Thursday 30 June 2016
Reading Time: 3 minutes
I’m sure many of you are as frustrated as me in researching the arguments pro-remain and pro-leave for the EU referendum. If it was anything like my experience then it proved to be a challenge sifting through the arguments peddled to fit within certain agendas.
Apart from the subject of immigration, one of the key campaign elements to sway voters one way another was the results impact on the NHS. In this post I aim to provide an unbiased commentary of both sides of the argument allowing you to make your own mind-up on the future of the NHS following the UK public’s decision to leave the European Union.
£350 million per week funding
One of the more prominent claims made by the Leave campaign was that the money we send to the EU each year, which essentially is paid to retain membership equates to £5.2 billion. Vote leave claim the UK sends £350 million per week to the EU, money that the Leave campaign say can be invested back into the NHS by the government upon Brexit and help provide a monetary boost to the already fragile financial situation the NHS finds itself.
Whilst this figure quoted by the Leave campaign is accurate, it doesn’t take into consideration the rebate that the UK receives from the EU. When subtracted from the original figure, it works out at around £150 million per week – that’s less than half the figure that has been promoted by the Leave campaign.
Even then, there’s no guarantee that all or any of this money will be pumped back into the NHS as Nigel Farage stated. That decision is completely dependent on the government. NHS leaders have already called for quick clarity over this issue as obviously it will go a long way to securing the financial situation of the NHS.
Reliance on EU staff
To help cope with the level of demand asked of the NHS over the last few decades where people are living longer and thus requiring much chronic treatment, the NHS has had to look to EU workers to help support it.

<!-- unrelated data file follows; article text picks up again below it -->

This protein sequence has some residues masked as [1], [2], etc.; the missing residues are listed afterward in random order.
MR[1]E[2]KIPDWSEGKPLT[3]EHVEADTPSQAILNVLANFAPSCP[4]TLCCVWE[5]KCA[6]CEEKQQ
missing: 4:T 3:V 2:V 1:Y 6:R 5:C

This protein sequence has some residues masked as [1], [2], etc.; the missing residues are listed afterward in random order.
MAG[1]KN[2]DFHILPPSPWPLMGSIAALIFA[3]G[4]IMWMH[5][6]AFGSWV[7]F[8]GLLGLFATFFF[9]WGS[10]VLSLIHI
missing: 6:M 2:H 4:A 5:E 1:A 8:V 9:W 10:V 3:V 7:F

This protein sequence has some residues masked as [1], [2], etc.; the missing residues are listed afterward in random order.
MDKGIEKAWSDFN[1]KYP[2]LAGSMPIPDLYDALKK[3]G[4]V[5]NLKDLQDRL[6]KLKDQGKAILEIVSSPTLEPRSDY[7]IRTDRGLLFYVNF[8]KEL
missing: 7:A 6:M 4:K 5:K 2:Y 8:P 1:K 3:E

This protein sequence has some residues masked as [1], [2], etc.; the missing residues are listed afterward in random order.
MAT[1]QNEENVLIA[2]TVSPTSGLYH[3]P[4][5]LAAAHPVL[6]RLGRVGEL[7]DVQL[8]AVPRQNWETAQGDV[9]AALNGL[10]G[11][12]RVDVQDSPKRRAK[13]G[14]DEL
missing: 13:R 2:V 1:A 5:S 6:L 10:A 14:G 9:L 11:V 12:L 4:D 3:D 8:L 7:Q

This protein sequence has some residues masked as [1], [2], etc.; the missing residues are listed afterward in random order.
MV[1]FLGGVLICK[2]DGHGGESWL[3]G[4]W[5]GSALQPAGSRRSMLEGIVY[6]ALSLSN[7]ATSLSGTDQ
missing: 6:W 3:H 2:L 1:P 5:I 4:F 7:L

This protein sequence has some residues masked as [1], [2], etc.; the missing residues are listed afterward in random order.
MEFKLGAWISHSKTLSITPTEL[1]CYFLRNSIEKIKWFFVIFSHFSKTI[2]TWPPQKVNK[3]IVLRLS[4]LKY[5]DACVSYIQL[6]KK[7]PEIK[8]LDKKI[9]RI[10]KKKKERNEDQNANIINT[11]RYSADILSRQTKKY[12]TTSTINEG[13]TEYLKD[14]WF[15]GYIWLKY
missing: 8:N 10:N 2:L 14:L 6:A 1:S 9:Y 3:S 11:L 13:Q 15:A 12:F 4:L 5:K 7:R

From figures I have found, EU immigrants make up around 10% of the total NHS workforce in the UK and 5% in England. Whilst it is unlikely that Brexit will threaten the jobs of this segment of the NHS workforce, it risks casting uncertainty in their minds and shuts the door on the NHS bolstering its workforce with EU citizens in the future.
The Remain campaign argue that with the transition from secondary care to social care is heavily reliant on workers from the EU and this puts elderly patients and those patients with chronic health conditions at risk. Now that Britain plans to leave the EU, this transition is under threat at a time where social care is deemed vital to the future of the NHS.
The Issue of Migration
Migration, a main component of the campaign for the UK to leave EU also has an impact on the NHS. The argument championed by the Leave campaign predicts that a reduced influx of EU will reduce pressure on our critical NHS services upon leaving.
At a time where the NHS is struggling with meeting their A&E waiting time targets and reports of high numbers of staff absence through stress and anxiety related illnesses, this may well prove to act as a positive for NHS staff.
It should be pointed out that just by leaving the EU and having control of our own borders doesn’t necessarily guarantee that net migration will go down, this is purely down to the government in power.
Essentially, nobody really knows what will happen next. The only thing we can really do is look to what we know today and try to guess what will happen tomorrow – which is what I’ve tried to pull out from this blog.
The impact of Brexit still remains to be seen not only for the NHS but also across the UK and the world. What is sure is that the coming months and years will be fuelled with uncertainty as markets attempt to stabilise and the two year process to leave the EU begins.
During this period, it is critical that the NHS continues to commit to improving efficiency in all areas across the organisation. At a time with so much uncertainty, it is plausible that having the best information and analytical tools could certainly help to improve the quality of health services and to identify opportunities to increase efficiency.